Medical imaging is changing daily and the need for qualified registered technologists (RTs) is growing. Employment openings are projected to be high; a handful of employers indicate that they have not been able to hire enough radiographers (careeroverview.com). Doctors’ offices and diagnostic imaging centers are expected to create an increasing number of jobs, with hospitals continuing to be the largest employers of radiographers and imaging technologists. According to the Bureau of Labor Statistics the need for RTs is expected to grow by 17%, the median salary for a typical RT in the United States is $59,520 ( May 2018 BLS). Actual salaries and employment opportunities may vary depending upon geographic location, market employment trends by local area, employer size, employee experience, and employee credentials. Prospective students should research the local employment opportunities as a part of their decision-making processes.
The Department of Medical Imaging Technology offers an Associate of Applied Science in Radiologic Technology. Upon successful completion of the program, graduates are eligible to sit for the credentialing examinations for the American Registry of Radiologic Technologists (ARRT). The radiologic technologist is able to practice in a variety of radiologic settings after graduation to include hospitals and imaging centers. The student will be exposed to situations involving trauma, blood and other bodily fluids. The Department of Medical Imaging Technology is committed to quality education using the guidelines set forth by the code of ethics for the profession of radiologic technologist.
The Radiologic Technology program is administered through the Department of Medical Imaging Technology. The program curriculum is a 5-semester Associates Degree completion. Upon completion of the program, graduates are registry eligible with the American Registry of Radiologic Technologists (ARRT) in Radiologic Technology (RT).
Blended I Delivery
All general education courses and Introduction to Imaging and Patient care are delivered in an online format. All other radiology courses and laboratory are delivered in residential (on campus) format.
Blended II Delivery
All general education and radiology courses are delivered online. Laboratory is delivered residential (on campus) format.
Laboratory for Both Delivery Options
Three procedure courses (RADR 1311 Basic Radiographic Procedures, RADR 2401 Intermediate Radiographic Procedures, RADR 2431 Advanced Radiographic Procedures) have a required laboratory component that must be physically attended on campus. Your laboratory will be two days a week on campus during each procedures courses. Transportation, food, lodging and any other expenses incurred by the student to attend these labs are the sole responsibility of the student.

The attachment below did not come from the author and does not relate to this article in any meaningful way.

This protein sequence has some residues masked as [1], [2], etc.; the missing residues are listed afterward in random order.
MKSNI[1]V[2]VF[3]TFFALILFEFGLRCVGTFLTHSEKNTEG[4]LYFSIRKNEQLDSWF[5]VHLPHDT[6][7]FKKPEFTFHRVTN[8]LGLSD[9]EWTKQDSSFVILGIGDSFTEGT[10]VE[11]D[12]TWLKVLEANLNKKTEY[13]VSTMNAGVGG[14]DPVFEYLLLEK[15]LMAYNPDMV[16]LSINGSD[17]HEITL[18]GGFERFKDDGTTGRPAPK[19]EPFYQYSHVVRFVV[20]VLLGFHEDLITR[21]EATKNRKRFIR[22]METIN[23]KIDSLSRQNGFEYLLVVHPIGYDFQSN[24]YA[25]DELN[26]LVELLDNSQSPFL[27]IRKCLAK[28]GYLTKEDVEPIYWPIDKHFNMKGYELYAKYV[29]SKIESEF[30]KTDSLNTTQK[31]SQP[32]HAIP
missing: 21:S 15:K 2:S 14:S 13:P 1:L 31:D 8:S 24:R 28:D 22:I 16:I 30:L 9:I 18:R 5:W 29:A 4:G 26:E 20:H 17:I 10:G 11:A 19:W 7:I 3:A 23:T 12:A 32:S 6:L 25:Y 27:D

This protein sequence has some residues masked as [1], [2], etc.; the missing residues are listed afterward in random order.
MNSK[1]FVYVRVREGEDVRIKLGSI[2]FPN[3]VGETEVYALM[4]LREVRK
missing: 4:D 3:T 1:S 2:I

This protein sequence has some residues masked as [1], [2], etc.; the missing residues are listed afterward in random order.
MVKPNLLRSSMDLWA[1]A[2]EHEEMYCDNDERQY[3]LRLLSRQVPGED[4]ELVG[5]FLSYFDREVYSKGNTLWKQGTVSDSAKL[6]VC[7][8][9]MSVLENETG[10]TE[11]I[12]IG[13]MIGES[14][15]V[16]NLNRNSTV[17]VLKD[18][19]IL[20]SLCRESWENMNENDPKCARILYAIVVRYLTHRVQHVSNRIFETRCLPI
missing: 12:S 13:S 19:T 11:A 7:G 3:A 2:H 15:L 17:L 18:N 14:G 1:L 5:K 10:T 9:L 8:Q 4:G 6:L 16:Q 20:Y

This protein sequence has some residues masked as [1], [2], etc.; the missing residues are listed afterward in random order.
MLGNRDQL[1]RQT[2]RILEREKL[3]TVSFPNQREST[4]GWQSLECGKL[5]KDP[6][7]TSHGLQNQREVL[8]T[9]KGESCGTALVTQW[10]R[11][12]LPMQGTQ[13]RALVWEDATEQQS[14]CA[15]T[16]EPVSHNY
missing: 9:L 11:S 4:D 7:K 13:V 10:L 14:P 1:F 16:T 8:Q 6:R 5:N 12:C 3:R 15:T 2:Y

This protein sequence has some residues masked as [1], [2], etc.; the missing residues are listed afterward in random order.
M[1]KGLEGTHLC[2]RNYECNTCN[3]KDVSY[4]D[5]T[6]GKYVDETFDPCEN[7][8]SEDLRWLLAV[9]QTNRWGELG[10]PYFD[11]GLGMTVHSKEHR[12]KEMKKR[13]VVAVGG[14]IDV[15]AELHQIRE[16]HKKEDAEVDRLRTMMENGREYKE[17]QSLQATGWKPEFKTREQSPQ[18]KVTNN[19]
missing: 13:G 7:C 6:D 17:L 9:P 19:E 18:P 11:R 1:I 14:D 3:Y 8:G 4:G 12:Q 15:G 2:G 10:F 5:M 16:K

Clinical for Both Delivery Options
The clinical practicum occurs within the clinical arena - either at a hospital, outpatient imaging center, or physician's office. The students are required to complete their clinical hours as outlined below:
- Clinical I (8 weeks): 144 hours, Mon/Wed/Fri (Hours vary by location. Evenings hours might be assigned.)
- Clinical II (16 weeks): 432 hours, Mon/Wed/Fri (Hours vary by location. Evenings hours might be assigned.)
- Clinical III (16 weeks): 432 hours, Mon/Wed/Fri (Hours vary by location. Evenings hours might be assigned.)
The clinical days/times are mandatory and the students must arrange their schedules accordingly to ensure attendance as outlined by each course syllabus. The students are scheduled at a certain site by the Clinical Coordinator, and will rotate clinical sites as mandated by the coordinator.
The mission of the Associate of Applied Science in Radiologic Technology program is to prepare the professional health care provider for the role as a radiologic technologist through the clinical application of theory and utilization of patient safety principles.
Goal 1: Students will be clinically competent, entry-level registry-eligible radiologic technologists.
- Students will apply positioning skills
- Students will select appropriate technical factors
Goal 2: Students will communicate effectively.
- Students will use effective oral communication skills
- Students will practice written communication skills
Goal 3: Students will demonstrate critical thinking.
- Students will analyze images
- Students will be able to handle difficult situations in trauma or pediatric settings
- Students will be able to handle difficult situations in a pediatric setting
Goal 4: Students will model professionalism.
- Students will demonstrate professional behavior
- Students will demonstrate professionalism with patients
- Students will demonstrate professional and ethical behavior
Student Outcome Assessment Data
Program Effectiveness Data
The following is the most current program effectiveness data for the Associate of Applied Science in Radiologic Technology at Baptist School of Health Professions. Our accreditation agency, the Joint Review Committee on Education in Radiologic Technology (JRCERT), defines and publishes this information.
The Radiologic Technology Program for the Baptist School of Health Professions is accredited by:
The Joint Review Committee on Education in Radiologic Technology
20 North Wacker Drive, Suite 2850
Chicago, IL 60606-3182
The Radiologic Technology Program was awarded accreditation by the JRCERT for 8 years.
- Anatomy & Physiology I
- College Algebra
- Medical Terminology
Length: 2 years - Associate of Applied Science in Radiologic Technology